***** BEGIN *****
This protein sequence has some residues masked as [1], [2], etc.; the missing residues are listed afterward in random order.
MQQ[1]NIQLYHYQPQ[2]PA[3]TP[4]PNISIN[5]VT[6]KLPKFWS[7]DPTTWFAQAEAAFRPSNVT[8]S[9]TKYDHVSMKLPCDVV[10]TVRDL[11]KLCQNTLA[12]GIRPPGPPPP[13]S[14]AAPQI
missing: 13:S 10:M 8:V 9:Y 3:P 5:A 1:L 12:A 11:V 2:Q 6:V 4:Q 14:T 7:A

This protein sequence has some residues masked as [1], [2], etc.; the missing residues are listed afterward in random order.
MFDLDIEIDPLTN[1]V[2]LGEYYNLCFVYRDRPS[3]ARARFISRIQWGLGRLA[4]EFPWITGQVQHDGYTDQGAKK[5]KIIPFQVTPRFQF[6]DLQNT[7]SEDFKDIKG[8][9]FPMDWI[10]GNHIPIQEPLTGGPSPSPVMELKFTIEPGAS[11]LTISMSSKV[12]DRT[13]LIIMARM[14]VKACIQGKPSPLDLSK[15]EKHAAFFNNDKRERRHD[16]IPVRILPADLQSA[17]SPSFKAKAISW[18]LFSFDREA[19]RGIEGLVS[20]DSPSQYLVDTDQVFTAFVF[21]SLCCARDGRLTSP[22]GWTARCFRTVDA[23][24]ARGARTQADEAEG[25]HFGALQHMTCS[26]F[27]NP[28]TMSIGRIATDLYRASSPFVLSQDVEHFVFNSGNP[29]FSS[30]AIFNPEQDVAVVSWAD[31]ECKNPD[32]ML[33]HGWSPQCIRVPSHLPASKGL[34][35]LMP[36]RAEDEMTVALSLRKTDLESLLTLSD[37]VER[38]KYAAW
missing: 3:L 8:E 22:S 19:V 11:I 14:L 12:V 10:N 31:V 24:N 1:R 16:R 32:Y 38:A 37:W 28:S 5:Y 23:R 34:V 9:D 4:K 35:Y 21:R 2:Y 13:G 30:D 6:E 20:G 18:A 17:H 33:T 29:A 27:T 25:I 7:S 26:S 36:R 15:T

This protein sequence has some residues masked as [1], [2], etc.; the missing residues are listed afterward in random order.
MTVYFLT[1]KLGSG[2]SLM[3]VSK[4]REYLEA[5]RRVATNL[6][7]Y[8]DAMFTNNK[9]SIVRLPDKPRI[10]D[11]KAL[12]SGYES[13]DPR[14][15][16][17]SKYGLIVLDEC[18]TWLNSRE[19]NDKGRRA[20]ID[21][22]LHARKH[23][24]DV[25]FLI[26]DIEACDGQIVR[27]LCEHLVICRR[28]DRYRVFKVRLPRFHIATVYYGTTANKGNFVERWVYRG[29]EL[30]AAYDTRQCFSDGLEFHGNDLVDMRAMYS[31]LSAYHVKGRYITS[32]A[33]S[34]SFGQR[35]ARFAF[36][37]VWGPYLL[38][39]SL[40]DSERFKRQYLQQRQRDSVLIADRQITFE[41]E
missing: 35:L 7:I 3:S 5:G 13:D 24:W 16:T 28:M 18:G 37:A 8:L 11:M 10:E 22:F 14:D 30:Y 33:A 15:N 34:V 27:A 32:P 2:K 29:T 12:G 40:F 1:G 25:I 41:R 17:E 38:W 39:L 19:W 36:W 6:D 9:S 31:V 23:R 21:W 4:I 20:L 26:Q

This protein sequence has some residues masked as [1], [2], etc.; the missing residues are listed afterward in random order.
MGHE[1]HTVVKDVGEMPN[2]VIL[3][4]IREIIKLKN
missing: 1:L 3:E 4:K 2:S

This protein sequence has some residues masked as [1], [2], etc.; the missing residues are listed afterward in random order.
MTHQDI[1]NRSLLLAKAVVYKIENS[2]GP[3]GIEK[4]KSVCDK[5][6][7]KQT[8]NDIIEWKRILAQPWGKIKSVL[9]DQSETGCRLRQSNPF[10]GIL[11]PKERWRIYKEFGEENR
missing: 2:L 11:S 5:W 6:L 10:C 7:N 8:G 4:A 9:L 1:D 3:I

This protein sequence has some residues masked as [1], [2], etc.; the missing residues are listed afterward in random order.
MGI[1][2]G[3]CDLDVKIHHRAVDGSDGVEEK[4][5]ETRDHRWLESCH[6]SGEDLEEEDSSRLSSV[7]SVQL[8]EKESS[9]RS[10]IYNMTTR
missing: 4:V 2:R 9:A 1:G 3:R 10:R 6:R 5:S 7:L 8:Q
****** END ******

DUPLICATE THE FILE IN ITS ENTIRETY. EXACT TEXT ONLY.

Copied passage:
This protein sequence has some residues masked as [1], [2], etc.; the missing residues are listed afterward in random order.
MQQ[1]NIQLYHYQPQ[2]PA[3]TP[4]PNISIN[5]VT[6]KLPKFWS[7]DPTTWFAQAEAAFRPSNVT[8]S[9]TKYDHVSMKLPCDVV[10]TVRDL[11]KLCQNTLA[12]GIRPPGPPPP[13]S[14]AAPQI
missing: 13:S 10:M 8:V 9:Y 3:P 5:A 1:L 12:A 11:V 2:Q 6:V 4:Q 14:T 7:A

This protein sequence has some residues masked as [1], [2], etc.; the missing residues are listed afterward in random order.
MFDLDIEIDPLTN[1]V[2]LGEYYNLCFVYRDRPS[3]ARARFISRIQWGLGRLA[4]EFPWITGQVQHDGYTDQGAKK[5]KIIPFQVTPRFQF[6]DLQNT[7]SEDFKDIKG[8][9]FPMDWI[10]GNHIPIQEPLTGGPSPSPVMELKFTIEPGAS[11]LTISMSSKV[12]DRT[13]LIIMARM[14]VKACIQGKPSPLDLSK[15]EKHAAFFNNDKRERRHD[16]IPVRILPADLQSA[17]SPSFKAKAISW[18]LFSFDREA[19]RGIEGLVS[20]DSPSQYLVDTDQVFTAFVF[21]SLCCARDGRLTSP[22]GWTARCFRTVDA[23][24]ARGARTQADEAEG[25]HFGALQHMTCS[26]F[27]NP[28]TMSIGRIATDLYRASSPFVLSQDVEHFVFNSGNP[29]FSS[30]AIFNPEQDVAVVSWAD[31]ECKNPD[32]ML[33]HGWSPQCIRVPSHLPASKGL[34][35]LMP[36]RAEDEMTVALSLRKTDLESLLTLSD[37]VER[38]KYAAW
missing: 3:L 8:E 22:S 19:V 11:I 14:L 12:V 10:N 31:V 24:N 1:R 16:R 32:Y 38:A 37:W 28:S 5:Y 23:R 34:V 9:D 4:K 35:Y 21:R 2:Y 13:G 30:D 6:E 20:G 18:A 17:H 33:T 29:A 27:T 25:I 7:S 26:S 36:R 15:T

This protein sequence has some residues masked as [1], [2], etc.; the missing residues are listed afterward in random order.
MTVYFLT[1]KLGSG[2]SLM[3]VSK[4]REYLEA[5]RRVATNL[6][7]Y[8]DAMFTNNK[9]SIVRLPDKPRI[10]D[11]KAL[12]SGYES[13]DPR[14][15][16][17]SKYGLIVLDEC[18]TWLNSRE[19]NDKGRRA[20]ID[21][22]LHARKH[23][24]DV[25]FLI[26]DIEACDGQIVR[27]LCEHLVICRR[28]DRYRVFKVRLPRFHIATVYYGTTANKGNFVERWVYRG[29]EL[30]AAYDTRQCFSDGLEFHGNDLVDMRAMYS[31]LSAYHVKGRYITS[32]A[33]S[34]SFGQR[35]ARFAF[36][37]VWGPYLL[38][39]SL[40]DSERFKRQYLQQRQRDSVLIADRQITFE[41]E
missing: 35:L 7:I 3:S 5:G 13:D 24:W 16:T 28:M 18:G 37:A 8:L 11:M 10:E 22:F 14:D 30:Y 33:A 15:N 34:V 27:A 32:P 2:K 29:T 12:G 40:F 1:G 25:I 41:R 17:E 38:W 39:L 19:W 36:W 6:D 9:S 31:V 23:R 21:W 4:I 20:L 26:Q

This protein sequence has some residues masked as [1], [2], etc.; the missing residues are listed afterward in random order.
MGHE[1]HTVVKDVGEMPN[2]VIL[3][4]IREIIKLKN
missing: 1:L 3:E 4:K 2:S

This protein sequence has some residues masked as [1], [2], etc.; the missing residues are listed afterward in random order.
MTHQDI[1]NRSLLLAKAVVYKIENS[2]GP[3]GIEK[4]KSVCDK[5][6][7]KQT[8]NDIIEWKRILAQPWGKIKSVL[9]DQSETGCRLRQSNPF[10]GIL[11]PKERWRIYKEFGEENR
missing: 2:L 11:S 5:W 6:L 10:C 7:N 8:G 4:A 9:L 1:D 3:I

This protein sequence has some residues masked as [1], [2], etc.; the missing residues are listed afterward in random order.
MGI[1][2]G[3]CDLDVKIHHRAVDGSDGVEEK[4][5]ETRDHRWLESCH[6]SGEDLEEEDSSRLSSV[7]SVQL[8]EKESS[9]RS[10]IYNMTTR
missing: 4:V 2:R 9:A 1:G 3:R 10:R 6:R 5:S 7:L 8:Q